USB 3.0 is one the most talked about technologies as of late, despite the fact that accessories and drives have yet to really emerge. Gigabyte is beginning to include USB 3.0 on some of its latest P55 and X58 boards as well as its AMD boards. Gigabyte told us that it will implement USB 3.0 and SATA 6.0 Gb/s across its entire lineup going forward. The following are charts from Gigabyte that indicate which boards the company is currently shipping with support for USB 3.0 and SATA 6.0 Gb/s:
Out of Gigabyte's current crop of eight boards, the beefiest Intel board is Gigabyte's GA-EX58A-UD7, while the GA-790FXTA-UD5 takes the front for AMD. The "A" at the end of the chipset moniker denotes a board with USB 3.0 and SATA 6.0 Gb/s. Gigabyte's fast adoption of USB 3.0 and SATA 6.0 Gb/s hopefully means we won't have to wait too long before device manufacturers come out with supporting devices.
We briefly tested with an external Buffalo USB 3.0 1 TB drive. Knowing that the 1 TB Samsung Spinpoint HD103SJ HDD wouldn't do justice, we removed it and swapped in an Intel X25-M G2 80 GB drive and that gave us a fast 238 MB/s rate. Clearly, USB 3.0 has a lot of headroom and is plenty fast enough to handle any current generation SATA 3.0 Gb/s device.
Unfortunately, the back-end of the Buffalo drive is also a SATA 3.0 Gb/s. so it won't support any upcoming SATA 6.0 Gb/s drives. Despite this, even today's fastest SSDs aren't fast enough to saturate SATA 3.0 Gb/s.
The highlight of the bunch is Gigabyte's GA-790FXTA-UD5, which sits at the top of Gigabyte's AMD offering.
In our recent review of Gigabyte's P55A-UD4P, we indicated that Gigabyte's entire P55 lineup had PCIe lanes dedicated to supporting the onboard USB 3.0 and SATA 6.0 Gb/s controllers, effectively limiting bandwidth to the graphics cards. Here's a quote from that review:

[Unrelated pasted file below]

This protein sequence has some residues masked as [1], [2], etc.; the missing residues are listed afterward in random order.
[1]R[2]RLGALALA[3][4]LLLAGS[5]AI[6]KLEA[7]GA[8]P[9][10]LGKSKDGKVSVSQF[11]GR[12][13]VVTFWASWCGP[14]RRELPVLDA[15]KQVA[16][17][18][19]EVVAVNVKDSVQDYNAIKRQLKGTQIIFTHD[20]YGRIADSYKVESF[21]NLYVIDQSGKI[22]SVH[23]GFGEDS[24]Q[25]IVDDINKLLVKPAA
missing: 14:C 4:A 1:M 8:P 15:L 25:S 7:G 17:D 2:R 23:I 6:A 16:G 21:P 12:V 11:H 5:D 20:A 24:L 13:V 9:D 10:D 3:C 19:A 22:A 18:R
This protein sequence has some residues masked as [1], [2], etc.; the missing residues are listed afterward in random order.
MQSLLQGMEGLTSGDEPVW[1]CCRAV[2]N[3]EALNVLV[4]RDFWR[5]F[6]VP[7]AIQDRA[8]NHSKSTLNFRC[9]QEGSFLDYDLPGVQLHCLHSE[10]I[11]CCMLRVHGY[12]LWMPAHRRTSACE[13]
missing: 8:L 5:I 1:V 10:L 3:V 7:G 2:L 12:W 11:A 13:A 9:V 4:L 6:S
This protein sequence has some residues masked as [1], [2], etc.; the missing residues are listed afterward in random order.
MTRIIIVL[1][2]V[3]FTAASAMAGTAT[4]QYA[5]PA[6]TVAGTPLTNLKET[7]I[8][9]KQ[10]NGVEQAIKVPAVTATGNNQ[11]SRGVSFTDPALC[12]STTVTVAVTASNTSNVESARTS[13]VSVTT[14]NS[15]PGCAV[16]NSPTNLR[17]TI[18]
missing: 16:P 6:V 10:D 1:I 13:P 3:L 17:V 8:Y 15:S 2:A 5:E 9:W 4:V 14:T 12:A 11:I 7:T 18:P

Two of the primary graphics card’s 16 PCIe lanes supply its USB 3.0 and SATA 6.0 Gb/s controllers, and Gigabyte disables six more lanes to make the upper slot an effective x8 interface. The USB 3.0 and SATA 6.0 Gb/s controllers revert to the chipset’s 2.5 GT/s lanes whenever two graphics cards are installed, to preserve the x8 transfers each graphics card needs for optimal CrossFire or SLI performance.
Thus, users with a single graphics card must sacrifice half of its peak bandwidth to enable 5.0 Gb transfers to the USB 3.0 and SATA 6.0 Gb/s controllers, while those with two cards must live with 2.5 Gb/s bandwidth limits on USB 3.0 and SATA 6.0 Gb/s controllers. Neither of these sacrifices is huge or even noticeable on most of today’s hardware, yet anyone trying to future-proof their system could be left cold.
Fortunately for AMD users, the GA-790FXTA-UD5 doesn't suffer from the same limitations because AMD's 790FX has a total of 48 PCIe lanes while the P55 chipset only has 16.
Gigabyte says that it's X58A-UD7 is its top of the line board, and rightly so. Not only is the board USB 3.0/SATA 6.0 Gb/s ready, it even comes with support for liquid cooling. If you don't have a liquid cooling setup, the board ships with a separate heatsink module that attaches to the chipset module. Simply fill in the gap with something like Arctic Silver and screw down the heat sink board. In fact, you can use both the supplied heatsink board and liquid cooling if you so choose.
On the rear of the GA-EX58A-UD7, Gigabyte has implemented a combo eSATA/USB solution, in that both of the eSATA connectors also support USB connections. The two blue USB connections at the end are USB 3.0 ports but will also take USB 1 and USB 2 devices.
Gigabyte indicated that its X58 based boards, like its 790FX boards, do not have the PCIe lane limitation of the P55 boards. Gigabyte will add to its P55 lineup with a GA-P55A-UD7, which will integrate PLX and nForce 200 PCIe bridges by the end of December. In our recent review, we found that the PCIe lane sharing with the high-speed USB 3.0 and SATA 6.0 Gb/s controllers doesn't really impact performance in today's apps but those who choose to use CrossFire or SLI on P55 will have to sacrifice USB 3.0 and SATA 6.0 Gb/s--at least until Gigabyte ships its GA-P55A-UD7.